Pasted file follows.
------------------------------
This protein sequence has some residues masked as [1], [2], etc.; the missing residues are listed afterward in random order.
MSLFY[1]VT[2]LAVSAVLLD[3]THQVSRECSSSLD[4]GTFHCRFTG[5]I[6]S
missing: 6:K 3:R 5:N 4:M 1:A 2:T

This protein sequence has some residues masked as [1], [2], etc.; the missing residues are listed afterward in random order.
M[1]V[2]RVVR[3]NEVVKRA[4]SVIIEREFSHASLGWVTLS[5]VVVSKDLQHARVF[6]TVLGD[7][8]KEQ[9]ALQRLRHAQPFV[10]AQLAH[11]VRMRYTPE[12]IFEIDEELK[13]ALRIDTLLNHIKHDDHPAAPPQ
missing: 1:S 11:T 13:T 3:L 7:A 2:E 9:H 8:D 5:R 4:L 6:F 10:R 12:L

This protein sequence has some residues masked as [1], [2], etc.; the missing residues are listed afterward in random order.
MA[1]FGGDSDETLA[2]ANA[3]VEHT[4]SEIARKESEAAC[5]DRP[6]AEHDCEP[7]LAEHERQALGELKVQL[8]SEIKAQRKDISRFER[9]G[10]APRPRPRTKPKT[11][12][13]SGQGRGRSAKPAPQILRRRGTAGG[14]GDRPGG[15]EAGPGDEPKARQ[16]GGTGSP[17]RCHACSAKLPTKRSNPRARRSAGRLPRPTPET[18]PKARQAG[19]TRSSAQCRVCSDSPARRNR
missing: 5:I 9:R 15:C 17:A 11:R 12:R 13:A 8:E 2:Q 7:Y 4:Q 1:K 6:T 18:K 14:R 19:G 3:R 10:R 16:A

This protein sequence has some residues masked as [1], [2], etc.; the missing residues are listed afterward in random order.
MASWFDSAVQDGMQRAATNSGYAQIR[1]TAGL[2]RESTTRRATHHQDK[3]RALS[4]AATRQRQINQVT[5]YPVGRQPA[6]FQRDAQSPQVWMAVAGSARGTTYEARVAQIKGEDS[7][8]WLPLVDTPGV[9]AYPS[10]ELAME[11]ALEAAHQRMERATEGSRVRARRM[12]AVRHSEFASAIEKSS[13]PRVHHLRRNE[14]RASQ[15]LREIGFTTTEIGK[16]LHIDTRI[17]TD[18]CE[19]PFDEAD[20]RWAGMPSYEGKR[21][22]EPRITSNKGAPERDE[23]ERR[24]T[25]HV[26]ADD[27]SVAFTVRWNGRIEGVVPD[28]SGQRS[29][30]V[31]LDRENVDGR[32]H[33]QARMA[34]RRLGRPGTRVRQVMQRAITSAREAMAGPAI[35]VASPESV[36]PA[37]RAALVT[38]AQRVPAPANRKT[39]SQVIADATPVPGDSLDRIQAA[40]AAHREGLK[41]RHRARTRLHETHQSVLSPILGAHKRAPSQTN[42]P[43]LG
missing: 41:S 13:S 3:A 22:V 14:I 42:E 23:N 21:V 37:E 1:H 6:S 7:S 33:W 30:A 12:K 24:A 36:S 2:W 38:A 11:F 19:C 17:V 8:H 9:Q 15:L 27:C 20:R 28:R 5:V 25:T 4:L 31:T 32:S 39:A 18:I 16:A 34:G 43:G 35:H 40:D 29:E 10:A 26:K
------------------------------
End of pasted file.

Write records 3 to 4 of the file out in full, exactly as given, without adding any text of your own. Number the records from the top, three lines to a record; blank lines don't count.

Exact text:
This protein sequence has some residues masked as [1], [2], etc.; the missing residues are listed afterward in random order.
MA[1]FGGDSDETLA[2]ANA[3]VEHT[4]SEIARKESEAAC[5]DRP[6]AEHDCEP[7]LAEHERQALGELKVQL[8]SEIKAQRKDISRFER[9]G[10]APRPRPRTKPKT[11][12][13]SGQGRGRSAKPAPQILRRRGTAGG[14]GDRPGG[15]EAGPGDEPKARQ[16]GGTGSP[17]RCHACSAKLPTKRSNPRARRSAGRLPRPTPET[18]PKARQAG[19]TRSSAQCRVCSDSPARRNR
missing: 5:I 9:R 15:C 17:A 11:R 12:R 13:A 8:E 2:Q 7:Y 4:Q 1:K 6:T 18:K 14:R 19:G 3:R 10:R 16:A

This protein sequence has some residues masked as [1], [2], etc.; the missing residues are listed afterward in random order.
MASWFDSAVQDGMQRAATNSGYAQIR[1]TAGL[2]RESTTRRATHHQDK[3]RALS[4]AATRQRQINQVT[5]YPVGRQPA[6]FQRDAQSPQVWMAVAGSARGTTYEARVAQIKGEDS[7][8]WLPLVDTPGV[9]AYPS[10]ELAME[11]ALEAAHQRMERATEGSRVRARRM[12]AVRHSEFASAIEKSS[13]PRVHHLRRNE[14]RASQ[15]LREIGFTTTEIGK[16]LHIDTRI[17]TD[18]CE[19]PFDEAD[20]RWAGMPSYEGKR[21][22]EPRITSNKGAPERDE[23]ERR[24]T[25]HV[26]ADD[27]SVAFTVRWNGRIEGVVPD[28]SGQRS[29][30]V[31]LDRENVDGR[32]H[33]QARMA[34]RRLGRPGTRVRQVMQRAITSAREAMAGPAI[35]VASPESV[36]PA[37]RAALVT[38]AQRVPAPANRKT[39]SQVIADATPVPGDSLDRIQAA[40]AAHREGLK[41]RHRARTRLHETHQSVLSPILGAHKRAPSQTN[42]P[43]LG
missing: 41:S 13:S 3:A 22:V 14:I 42:E 23:N 21:V 37:E 1:H 6:S 7:S 33:W 30:A 12:K 24:A 36:S 2:W 38:A 11:F 19:C 17:V 8:H 9:Q 15:L 27:C 20:R 28:R 5:V 25:T 4:L 31:T 32:S 39:A 18:I 16:A 34:G 43:G 35:H 40:D 29:E 10:A 26:K